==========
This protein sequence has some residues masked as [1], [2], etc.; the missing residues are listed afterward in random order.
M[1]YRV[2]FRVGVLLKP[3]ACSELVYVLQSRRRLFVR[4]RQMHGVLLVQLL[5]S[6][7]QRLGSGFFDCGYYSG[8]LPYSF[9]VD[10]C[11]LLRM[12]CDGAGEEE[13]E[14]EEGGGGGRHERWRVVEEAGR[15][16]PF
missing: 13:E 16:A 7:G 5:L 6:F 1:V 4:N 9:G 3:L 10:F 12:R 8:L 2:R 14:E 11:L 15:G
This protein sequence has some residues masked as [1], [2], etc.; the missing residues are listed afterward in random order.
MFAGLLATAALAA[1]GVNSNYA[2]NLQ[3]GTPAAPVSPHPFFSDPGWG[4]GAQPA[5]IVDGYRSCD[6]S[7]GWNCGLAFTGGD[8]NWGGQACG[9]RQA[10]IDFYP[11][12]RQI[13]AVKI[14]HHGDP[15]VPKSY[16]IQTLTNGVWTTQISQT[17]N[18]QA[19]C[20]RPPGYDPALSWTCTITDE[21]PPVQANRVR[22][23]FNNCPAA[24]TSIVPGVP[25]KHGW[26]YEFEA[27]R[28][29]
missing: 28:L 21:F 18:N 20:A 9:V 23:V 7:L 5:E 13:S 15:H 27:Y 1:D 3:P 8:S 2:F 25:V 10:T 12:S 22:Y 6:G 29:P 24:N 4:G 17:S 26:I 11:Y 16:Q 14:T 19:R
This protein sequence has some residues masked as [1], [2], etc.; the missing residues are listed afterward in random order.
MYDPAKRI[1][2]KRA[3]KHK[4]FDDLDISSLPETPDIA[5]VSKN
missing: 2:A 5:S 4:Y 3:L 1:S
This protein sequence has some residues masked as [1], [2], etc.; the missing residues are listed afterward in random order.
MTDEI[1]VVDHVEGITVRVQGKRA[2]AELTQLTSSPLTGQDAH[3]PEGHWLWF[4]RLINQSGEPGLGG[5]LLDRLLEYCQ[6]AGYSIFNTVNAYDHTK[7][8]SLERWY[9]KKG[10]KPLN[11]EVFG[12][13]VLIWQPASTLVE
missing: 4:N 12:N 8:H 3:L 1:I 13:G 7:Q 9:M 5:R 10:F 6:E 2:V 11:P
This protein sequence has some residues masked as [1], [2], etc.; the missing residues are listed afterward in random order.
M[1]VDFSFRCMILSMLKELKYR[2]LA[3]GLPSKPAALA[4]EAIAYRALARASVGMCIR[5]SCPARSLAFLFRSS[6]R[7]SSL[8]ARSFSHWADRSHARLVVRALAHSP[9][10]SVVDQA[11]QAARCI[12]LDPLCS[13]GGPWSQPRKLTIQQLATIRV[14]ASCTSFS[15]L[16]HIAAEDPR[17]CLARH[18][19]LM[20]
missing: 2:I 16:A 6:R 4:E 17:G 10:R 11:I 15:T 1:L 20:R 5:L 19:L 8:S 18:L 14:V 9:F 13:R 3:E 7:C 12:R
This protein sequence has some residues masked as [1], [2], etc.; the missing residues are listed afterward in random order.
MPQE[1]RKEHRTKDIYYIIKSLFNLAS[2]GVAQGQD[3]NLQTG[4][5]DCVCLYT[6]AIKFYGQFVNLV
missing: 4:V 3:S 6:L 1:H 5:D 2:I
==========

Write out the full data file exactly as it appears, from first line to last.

This protein sequence has some residues masked as [1], [2], etc.; the missing residues are listed afterward in random order.
M[1]YRV[2]FRVGVLLKP[3]ACSELVYVLQSRRRLFVR[4]RQMHGVLLVQLL[5]S[6][7]QRLGSGFFDCGYYSG[8]LPYSF[9]VD[10]C[11]LLRM[12]CDGAGEEE[13]E[14]EEGGGGGRHERWRVVEEAGR[15][16]PF
missing: 13:E 16:A 7:G 5:L 6:F 1:V 4:N 9:G 3:L 10:F 12:R 8:L 2:R 14:E 11:L 15:G
This protein sequence has some residues masked as [1], [2], etc.; the missing residues are listed afterward in random order.
MFAGLLATAALAA[1]GVNSNYA[2]NLQ[3]GTPAAPVSPHPFFSDPGWG[4]GAQPA[5]IVDGYRSCD[6]S[7]GWNCGLAFTGGD[8]NWGGQACG[9]RQA[10]IDFYP[11][12]RQI[13]AVKI[14]HHGDP[15]VPKSY[16]IQTLTNGVWTTQISQT[17]N[18]QA[19]C[20]RPPGYDPALSWTCTITDE[21]PPVQANRVR[22][23]FNNCPAA[24]TSIVPGVP[25]KHGW[26]YEFEA[27]R[28][29]
missing: 28:L 21:F 18:N 20:A 9:V 23:V 7:L 5:E 13:S 15:H 27:Y 1:D 3:P 8:S 2:F 25:V 10:T 12:S 22:Y 6:G 29:P 24:N 4:G 17:S 26:I 11:Y 16:Q 14:T 19:R
This protein sequence has some residues masked as [1], [2], etc.; the missing residues are listed afterward in random order.
MYDPAKRI[1][2]KRA[3]KHK[4]FDDLDISSLPETPDIA[5]VSKN
missing: 2:A 5:S 4:Y 3:L 1:S
This protein sequence has some residues masked as [1], [2], etc.; the missing residues are listed afterward in random order.
MTDEI[1]VVDHVEGITVRVQGKRA[2]AELTQLTSSPLTGQDAH[3]PEGHWLWF[4]RLINQSGEPGLGG[5]LLDRLLEYCQ[6]AGYSIFNTVNAYDHTK[7][8]SLERWY[9]KKG[10]KPLN[11]EVFG[12][13]VLIWQPASTLVE
missing: 4:N 12:N 8:H 3:L 1:I 13:G 7:Q 9:M 5:R 10:F 6:E 2:V 11:P
This protein sequence has some residues masked as [1], [2], etc.; the missing residues are listed afterward in random order.
M[1]VDFSFRCMILSMLKELKYR[2]LA[3]GLPSKPAALA[4]EAIAYRALARASVGMCIR[5]SCPARSLAFLFRSS[6]R[7]SSL[8]ARSFSHWADRSHARLVVRALAHSP[9][10]SVVDQA[11]QAARCI[12]LDPLCS[13]GGPWSQPRKLTIQQLATIRV[14]ASCTSFS[15]L[16]HIAAEDPR[17]CLARH[18][19]LM[20]
missing: 2:I 16:A 6:R 4:E 17:G 10:R 11:I 15:T 1:L 20:R 5:L 19:L 8:S 18:L 14:V 9:F 13:R 3:E 7:C 12:R
This protein sequence has some residues masked as [1], [2], etc.; the missing residues are listed afterward in random order.
MPQE[1]RKEHRTKDIYYIIKSLFNLAS[2]GVAQGQD[3]NLQTG[4][5]DCVCLYT[6]AIKFYGQFVNLV
missing: 4:V 3:S 6:L 1:H 5:D 2:I